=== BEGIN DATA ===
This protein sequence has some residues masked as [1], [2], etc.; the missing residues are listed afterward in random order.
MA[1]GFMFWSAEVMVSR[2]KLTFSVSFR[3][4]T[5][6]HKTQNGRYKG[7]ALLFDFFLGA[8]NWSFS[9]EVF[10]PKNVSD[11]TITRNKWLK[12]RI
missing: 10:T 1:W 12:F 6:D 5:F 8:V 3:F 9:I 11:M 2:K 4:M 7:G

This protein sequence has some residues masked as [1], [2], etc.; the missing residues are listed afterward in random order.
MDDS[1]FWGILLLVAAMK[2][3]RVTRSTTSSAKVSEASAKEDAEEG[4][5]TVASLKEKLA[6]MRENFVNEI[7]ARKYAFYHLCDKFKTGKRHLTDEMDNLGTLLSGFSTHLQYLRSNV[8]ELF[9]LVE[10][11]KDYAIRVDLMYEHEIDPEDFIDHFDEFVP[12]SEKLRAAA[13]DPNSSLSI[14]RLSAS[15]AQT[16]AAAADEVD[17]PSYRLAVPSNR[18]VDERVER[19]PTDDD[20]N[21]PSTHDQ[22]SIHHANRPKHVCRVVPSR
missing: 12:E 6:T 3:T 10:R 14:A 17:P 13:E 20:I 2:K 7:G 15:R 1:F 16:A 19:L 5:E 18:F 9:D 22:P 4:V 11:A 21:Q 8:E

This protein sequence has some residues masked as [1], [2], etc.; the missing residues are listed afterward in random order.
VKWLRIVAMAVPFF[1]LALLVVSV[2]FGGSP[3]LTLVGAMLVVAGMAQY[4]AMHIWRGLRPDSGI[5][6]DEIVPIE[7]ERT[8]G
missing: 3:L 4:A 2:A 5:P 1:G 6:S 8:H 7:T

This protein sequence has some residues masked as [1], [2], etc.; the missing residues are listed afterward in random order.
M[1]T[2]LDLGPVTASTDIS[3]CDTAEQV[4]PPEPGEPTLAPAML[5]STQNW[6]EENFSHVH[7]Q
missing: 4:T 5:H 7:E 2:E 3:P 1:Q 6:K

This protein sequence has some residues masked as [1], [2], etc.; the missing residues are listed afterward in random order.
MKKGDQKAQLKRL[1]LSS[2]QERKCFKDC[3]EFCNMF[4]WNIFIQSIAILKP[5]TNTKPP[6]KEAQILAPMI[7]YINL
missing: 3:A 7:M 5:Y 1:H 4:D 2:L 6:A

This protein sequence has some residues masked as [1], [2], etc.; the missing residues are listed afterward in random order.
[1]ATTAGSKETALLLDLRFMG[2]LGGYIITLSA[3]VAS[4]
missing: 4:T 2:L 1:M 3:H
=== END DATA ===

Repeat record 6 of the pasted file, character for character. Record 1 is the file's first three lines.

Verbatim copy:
This protein sequence has some residues masked as [1], [2], etc.; the missing residues are listed afterward in random order.
[1]ATTAGSKETALLLDLRFMG[2]LGGYIITLSA[3]VAS[4]
missing: 4:T 2:L 1:M 3:H